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County will get $3 million in timber funding

County officials expressed satisfaction Saturday at a press conference called to tout $3 million the county secured last week when Congress reauthorized timber payments to rural counties as part of a $1.3 trillion federal spending bill.

Jackson County will get $3,084,019.95 in Secure Rural Schools funding, part of $56 million that will go to 18 Oregon timber counties for fiscal year 2017.

The counties will split $80 million in fiscal year 2018, though officials said the amount per county has not been worked out yet.

Jackson County Sheriff Nathan Sickler was happy that the legislation allows broader uses for the funds. A segment of the $3 million can be used to fund the county’s “very busy” search-and-rescue unit, which he said will improve the way the Sheriff’s Office trains its deputies and volunteers.

“It’s going to be a welcome addition to the funding in Jackson County,” Sickler said. “This is going to allow us to better serve our citizens.”

Jackson County Commissioner Colleen Roberts agreed.

“Public safety is a big part of what we use these monies for,” Roberts said.

Up to 7 percent of the Secure Rural Schools funding can be used for specific public safety programs known as Title III, according to Douglas County Commissioner Tim Freeman, who is also chairman of the Oregon Association of O&C Counties.

In past years, SRS Title III money could be used to reimburse the Sheriff’s Office for search-and-rescue missions only, but the funding secured last week can be used for search-and-rescue training, equipment and patrols on federal lands, Freeman said.

“The O&C dollars are used for other things too, like public health and mental health,” Freeman said.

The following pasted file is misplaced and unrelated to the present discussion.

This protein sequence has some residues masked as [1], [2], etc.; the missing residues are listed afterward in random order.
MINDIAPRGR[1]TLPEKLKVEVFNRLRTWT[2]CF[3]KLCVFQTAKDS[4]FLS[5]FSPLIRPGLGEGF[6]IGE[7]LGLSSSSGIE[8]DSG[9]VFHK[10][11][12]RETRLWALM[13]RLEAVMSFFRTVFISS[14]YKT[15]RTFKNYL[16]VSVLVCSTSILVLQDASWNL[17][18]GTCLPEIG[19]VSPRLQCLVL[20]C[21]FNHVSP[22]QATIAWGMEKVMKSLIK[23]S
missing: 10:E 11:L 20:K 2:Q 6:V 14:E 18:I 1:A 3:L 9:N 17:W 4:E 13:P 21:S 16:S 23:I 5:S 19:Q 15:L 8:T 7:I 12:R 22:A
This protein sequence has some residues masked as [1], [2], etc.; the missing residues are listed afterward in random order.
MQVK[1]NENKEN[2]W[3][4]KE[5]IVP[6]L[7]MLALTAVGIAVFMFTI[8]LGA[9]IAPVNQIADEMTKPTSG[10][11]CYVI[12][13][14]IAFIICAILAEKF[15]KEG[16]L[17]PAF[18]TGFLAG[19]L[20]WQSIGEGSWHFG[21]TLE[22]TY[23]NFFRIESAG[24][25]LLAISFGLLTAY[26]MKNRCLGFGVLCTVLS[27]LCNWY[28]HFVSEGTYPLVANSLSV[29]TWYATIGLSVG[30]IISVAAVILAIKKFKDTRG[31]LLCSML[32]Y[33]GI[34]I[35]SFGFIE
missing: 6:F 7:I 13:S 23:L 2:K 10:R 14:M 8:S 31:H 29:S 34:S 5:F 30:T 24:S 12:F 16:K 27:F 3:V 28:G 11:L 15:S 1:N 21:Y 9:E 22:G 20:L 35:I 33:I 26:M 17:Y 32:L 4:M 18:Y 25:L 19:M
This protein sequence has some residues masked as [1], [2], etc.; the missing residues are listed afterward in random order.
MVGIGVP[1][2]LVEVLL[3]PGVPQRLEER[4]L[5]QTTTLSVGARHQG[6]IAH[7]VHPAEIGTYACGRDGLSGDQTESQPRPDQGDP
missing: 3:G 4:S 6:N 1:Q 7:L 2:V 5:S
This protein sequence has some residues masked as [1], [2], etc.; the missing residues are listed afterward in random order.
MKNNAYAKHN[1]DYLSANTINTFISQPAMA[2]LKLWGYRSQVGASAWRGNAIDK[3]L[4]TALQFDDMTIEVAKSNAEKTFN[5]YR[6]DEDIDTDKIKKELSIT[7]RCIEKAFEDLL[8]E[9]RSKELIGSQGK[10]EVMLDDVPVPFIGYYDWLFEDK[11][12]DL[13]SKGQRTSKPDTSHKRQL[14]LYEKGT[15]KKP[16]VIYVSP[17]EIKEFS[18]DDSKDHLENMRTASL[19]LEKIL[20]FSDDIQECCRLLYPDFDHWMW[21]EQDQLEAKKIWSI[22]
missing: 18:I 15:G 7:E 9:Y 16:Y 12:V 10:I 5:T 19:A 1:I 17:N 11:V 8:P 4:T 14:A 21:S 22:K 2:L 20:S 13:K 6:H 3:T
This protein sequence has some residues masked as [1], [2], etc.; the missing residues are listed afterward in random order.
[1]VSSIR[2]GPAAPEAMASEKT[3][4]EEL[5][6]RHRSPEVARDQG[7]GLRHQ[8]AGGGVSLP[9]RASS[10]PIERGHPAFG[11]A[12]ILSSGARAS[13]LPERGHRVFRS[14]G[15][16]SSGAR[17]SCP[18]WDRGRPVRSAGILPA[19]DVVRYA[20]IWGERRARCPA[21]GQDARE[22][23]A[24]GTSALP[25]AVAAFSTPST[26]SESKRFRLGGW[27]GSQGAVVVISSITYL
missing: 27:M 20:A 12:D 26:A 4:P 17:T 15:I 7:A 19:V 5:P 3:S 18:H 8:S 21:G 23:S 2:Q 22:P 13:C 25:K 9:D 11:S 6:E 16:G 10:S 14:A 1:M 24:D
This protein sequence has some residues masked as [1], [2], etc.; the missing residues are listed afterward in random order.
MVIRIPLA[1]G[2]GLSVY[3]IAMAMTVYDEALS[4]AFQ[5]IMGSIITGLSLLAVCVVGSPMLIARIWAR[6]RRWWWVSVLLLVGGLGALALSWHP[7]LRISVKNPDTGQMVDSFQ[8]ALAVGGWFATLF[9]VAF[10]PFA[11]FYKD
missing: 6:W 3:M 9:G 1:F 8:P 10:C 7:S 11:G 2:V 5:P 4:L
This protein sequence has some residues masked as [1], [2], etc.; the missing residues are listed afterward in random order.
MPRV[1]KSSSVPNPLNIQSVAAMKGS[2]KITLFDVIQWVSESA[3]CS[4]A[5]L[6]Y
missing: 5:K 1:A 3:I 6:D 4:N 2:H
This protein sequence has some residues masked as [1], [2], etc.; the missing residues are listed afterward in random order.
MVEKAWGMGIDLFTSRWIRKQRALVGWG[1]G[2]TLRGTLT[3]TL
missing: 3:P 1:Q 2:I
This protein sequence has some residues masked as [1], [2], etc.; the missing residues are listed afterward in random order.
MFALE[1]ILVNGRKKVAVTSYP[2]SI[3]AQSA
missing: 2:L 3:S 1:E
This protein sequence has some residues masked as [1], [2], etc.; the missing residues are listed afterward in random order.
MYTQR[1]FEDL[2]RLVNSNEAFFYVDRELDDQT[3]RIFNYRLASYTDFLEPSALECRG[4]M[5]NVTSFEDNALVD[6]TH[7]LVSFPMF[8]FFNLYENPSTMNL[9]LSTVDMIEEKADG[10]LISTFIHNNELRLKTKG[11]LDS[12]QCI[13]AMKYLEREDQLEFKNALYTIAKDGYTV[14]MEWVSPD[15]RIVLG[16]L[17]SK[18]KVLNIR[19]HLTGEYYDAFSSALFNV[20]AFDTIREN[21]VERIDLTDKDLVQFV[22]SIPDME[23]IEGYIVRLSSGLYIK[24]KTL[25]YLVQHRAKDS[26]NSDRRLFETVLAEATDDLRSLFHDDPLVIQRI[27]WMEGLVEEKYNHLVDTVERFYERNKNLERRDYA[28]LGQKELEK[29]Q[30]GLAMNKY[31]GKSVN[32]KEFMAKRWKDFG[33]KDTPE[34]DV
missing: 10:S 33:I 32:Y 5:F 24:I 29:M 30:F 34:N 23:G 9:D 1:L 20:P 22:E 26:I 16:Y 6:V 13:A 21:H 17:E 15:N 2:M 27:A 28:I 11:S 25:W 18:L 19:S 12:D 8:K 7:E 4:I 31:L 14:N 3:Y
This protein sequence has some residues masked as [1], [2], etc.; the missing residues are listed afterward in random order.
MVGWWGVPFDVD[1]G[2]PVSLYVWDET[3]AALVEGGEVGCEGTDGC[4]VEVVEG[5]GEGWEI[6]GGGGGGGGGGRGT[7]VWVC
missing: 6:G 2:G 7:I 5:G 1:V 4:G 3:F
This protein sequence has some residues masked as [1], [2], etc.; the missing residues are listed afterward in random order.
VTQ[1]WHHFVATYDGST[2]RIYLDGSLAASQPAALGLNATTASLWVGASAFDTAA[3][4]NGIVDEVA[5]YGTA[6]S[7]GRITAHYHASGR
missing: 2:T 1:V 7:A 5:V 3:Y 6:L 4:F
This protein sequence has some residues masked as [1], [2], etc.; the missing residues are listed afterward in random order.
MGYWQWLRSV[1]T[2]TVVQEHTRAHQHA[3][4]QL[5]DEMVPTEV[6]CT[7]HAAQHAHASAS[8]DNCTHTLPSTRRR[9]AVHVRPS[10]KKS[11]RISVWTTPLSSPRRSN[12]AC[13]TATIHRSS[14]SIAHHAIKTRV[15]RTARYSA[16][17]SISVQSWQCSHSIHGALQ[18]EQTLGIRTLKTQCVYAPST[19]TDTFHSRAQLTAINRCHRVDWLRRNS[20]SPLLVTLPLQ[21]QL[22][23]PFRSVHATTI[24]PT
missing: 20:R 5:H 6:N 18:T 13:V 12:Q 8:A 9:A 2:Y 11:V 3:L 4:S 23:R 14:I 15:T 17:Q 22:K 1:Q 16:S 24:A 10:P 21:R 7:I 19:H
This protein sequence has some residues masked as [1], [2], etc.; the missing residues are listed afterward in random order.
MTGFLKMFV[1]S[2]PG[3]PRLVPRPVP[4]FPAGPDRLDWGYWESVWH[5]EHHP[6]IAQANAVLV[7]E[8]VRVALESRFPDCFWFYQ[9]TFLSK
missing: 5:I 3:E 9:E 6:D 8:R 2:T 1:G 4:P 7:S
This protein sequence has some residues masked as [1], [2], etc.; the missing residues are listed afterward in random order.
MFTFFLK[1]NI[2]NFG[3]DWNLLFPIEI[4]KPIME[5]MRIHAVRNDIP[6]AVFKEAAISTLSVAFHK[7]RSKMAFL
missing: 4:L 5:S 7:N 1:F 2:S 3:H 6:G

SRS payments were originally ­designed to compensate rural counties for money they lost after a sharp decline in logging on federal lands.

In addition to funding the Secure Rural School program, the sprawling spending package approved by Congress included money for wildfire suppression and forest management. Walden said that in discussions with Sen. Ron Wyden, they devised new, separate fire-suppression accounts for BLM and the Forest Service, allowing the agencies more flexibility in managing forests during wildfire season.

“We did management reforms and we finally fixed how we pay for fighting fire,” said Congressman Greg Walden, who spoke at Saturday’s press conference.

“We finally succeeded in this legislation to say that we’ll pay for fighting fire much like we do other disasters.”

The SRS funding is in addition to $27 million already paid to counties in 2017 for timber harvests on federal lands, Walden said.

Josephine County will get $2.83 million in SRS money this fiscal year, Klamath County is expected to get $6.09 million, and Lake County is expected to get $1.8 million, according to numbers provided by Walden.

Coos County Commissioner Bob Main said his cash-strapped county needed the windfall.

“We were going to have to cut deputies in our jails and on the road, and we were only going to be able to buy one new vehicle for all the deputies,” said Main, who serves on the O&C Counties board and the Association of Oregon Counties Public Lands and Natural Resources Committee.

Walden advocated using the funding for one-time improvements at area schools, such as improved school fences or new security systems.

“It’s kind of a bonus payment that could help schools and communities make their schools safer or better,” Walden said.

Reach Mail Tribune reporter Nick Morgan at 541-776-4471 or nmorgan@rosebudmedia.com. Follow him on Twitter at @MTCrimeBeat.